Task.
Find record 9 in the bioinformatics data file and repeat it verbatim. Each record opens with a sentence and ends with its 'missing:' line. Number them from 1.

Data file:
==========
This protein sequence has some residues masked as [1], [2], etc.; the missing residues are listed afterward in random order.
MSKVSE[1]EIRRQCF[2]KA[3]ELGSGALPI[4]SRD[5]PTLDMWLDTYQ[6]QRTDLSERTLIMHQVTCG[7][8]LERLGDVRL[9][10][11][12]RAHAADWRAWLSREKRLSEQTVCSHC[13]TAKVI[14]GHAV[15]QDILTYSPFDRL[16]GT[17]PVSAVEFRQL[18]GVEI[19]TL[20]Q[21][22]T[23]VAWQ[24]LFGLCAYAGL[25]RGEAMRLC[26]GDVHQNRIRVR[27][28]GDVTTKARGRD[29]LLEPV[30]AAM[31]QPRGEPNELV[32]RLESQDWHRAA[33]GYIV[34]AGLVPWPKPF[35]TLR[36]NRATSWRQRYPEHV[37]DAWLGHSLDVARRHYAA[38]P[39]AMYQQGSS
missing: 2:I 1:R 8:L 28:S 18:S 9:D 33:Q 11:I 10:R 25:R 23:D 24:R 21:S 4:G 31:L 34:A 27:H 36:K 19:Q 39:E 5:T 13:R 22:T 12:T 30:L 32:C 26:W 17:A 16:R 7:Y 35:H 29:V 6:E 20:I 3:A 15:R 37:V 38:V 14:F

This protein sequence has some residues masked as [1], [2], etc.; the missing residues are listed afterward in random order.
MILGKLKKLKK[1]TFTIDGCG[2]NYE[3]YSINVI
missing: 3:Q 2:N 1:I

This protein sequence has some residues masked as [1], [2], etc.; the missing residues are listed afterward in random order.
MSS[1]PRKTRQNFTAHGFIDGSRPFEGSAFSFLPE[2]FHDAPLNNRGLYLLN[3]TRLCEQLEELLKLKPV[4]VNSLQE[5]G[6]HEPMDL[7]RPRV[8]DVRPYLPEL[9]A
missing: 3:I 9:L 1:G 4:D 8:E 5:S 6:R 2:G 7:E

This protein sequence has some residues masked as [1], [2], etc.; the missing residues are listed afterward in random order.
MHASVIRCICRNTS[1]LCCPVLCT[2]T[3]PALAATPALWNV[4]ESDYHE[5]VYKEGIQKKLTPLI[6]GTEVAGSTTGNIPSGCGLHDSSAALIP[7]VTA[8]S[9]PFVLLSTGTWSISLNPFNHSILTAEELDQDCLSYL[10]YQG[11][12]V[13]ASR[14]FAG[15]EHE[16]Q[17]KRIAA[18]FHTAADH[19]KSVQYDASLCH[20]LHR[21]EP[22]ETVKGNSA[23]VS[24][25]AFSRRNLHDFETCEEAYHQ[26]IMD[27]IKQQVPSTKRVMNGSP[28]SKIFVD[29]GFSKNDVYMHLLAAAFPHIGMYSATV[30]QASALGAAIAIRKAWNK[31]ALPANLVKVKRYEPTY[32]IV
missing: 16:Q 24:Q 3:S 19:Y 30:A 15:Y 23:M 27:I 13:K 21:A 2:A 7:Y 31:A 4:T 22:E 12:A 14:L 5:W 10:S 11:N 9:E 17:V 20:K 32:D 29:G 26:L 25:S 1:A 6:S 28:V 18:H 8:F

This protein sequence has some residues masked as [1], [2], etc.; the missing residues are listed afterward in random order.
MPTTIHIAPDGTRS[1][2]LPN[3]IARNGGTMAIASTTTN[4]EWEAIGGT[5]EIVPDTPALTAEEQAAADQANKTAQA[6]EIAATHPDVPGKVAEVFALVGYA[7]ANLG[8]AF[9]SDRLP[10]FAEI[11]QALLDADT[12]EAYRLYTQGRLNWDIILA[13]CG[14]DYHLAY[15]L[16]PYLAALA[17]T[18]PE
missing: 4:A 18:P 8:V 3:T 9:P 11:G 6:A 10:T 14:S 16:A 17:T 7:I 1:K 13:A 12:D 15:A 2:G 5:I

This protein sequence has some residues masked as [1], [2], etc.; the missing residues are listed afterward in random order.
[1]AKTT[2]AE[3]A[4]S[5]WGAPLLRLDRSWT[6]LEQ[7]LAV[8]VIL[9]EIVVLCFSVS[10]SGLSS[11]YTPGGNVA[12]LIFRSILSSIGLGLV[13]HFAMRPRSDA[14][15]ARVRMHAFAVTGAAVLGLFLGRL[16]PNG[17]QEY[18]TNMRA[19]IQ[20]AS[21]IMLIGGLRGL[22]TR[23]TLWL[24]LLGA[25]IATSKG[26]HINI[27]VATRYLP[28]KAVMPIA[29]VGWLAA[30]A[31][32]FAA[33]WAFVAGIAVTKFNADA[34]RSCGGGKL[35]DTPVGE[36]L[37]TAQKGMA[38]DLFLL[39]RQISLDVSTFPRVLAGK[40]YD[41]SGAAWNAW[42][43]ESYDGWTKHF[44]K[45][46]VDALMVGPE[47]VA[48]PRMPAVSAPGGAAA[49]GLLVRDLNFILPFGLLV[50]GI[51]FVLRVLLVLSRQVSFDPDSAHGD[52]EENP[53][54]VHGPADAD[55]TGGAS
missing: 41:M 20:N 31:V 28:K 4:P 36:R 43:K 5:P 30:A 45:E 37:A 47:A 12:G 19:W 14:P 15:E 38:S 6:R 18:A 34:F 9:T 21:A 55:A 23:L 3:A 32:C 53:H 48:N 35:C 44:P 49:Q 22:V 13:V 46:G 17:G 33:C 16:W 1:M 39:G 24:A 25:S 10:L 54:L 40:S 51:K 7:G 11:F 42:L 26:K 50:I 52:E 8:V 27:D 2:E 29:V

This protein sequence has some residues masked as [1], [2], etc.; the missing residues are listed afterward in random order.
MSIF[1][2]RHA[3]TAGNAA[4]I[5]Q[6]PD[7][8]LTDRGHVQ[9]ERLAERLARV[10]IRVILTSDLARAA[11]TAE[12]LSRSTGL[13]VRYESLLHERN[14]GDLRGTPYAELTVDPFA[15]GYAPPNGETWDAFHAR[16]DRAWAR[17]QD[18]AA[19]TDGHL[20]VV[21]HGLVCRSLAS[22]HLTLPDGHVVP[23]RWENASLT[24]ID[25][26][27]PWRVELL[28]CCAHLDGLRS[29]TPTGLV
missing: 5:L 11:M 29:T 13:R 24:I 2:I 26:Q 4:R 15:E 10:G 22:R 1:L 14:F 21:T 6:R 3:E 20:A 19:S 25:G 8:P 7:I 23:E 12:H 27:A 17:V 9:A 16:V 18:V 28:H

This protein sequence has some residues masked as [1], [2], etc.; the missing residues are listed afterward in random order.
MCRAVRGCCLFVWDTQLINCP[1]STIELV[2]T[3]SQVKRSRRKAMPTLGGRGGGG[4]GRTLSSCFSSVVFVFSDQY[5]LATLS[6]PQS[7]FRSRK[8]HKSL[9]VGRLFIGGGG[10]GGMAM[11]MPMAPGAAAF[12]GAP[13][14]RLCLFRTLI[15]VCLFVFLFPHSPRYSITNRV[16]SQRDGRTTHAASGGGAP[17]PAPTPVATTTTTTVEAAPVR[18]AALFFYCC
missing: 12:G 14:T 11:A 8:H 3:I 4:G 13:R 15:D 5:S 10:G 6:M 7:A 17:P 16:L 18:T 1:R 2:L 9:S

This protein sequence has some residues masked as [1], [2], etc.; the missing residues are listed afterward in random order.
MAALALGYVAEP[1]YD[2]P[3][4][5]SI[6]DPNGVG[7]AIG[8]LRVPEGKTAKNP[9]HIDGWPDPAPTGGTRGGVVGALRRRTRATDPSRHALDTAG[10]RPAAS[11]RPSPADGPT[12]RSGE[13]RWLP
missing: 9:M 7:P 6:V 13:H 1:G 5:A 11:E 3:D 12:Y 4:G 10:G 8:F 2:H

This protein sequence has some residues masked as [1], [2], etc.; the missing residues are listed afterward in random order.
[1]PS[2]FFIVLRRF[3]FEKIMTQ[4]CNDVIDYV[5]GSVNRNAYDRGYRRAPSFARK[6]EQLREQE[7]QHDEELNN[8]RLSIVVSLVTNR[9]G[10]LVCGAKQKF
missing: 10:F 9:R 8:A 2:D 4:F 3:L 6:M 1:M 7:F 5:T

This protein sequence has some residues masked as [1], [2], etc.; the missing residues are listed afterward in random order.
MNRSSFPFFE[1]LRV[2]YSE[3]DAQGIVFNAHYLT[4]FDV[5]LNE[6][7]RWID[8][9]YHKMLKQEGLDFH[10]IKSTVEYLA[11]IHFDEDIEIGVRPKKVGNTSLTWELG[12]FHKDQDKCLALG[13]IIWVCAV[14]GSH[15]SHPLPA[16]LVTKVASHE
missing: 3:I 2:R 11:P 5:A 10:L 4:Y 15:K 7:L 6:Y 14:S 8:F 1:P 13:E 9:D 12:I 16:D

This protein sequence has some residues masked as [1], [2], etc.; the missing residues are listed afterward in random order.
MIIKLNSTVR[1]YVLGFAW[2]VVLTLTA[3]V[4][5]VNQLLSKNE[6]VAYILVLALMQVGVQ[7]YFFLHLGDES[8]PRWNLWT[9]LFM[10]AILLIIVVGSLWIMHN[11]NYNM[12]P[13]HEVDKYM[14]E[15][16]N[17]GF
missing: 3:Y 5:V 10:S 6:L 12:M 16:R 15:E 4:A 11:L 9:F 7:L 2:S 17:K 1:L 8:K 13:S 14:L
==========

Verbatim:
This protein sequence has some residues masked as [1], [2], etc.; the missing residues are listed afterward in random order.
MAALALGYVAEP[1]YD[2]P[3][4][5]SI[6]DPNGVG[7]AIG[8]LRVPEGKTAKNP[9]HIDGWPDPAPTGGTRGGVVGALRRRTRATDPSRHALDTAG[10]RPAAS[11]RPSPADGPT[12]RSGE[13]RWLP
missing: 9:M 7:P 6:V 13:H 1:G 5:A 11:E 3:D 12:Y 4:G 10:G 8:F 2:H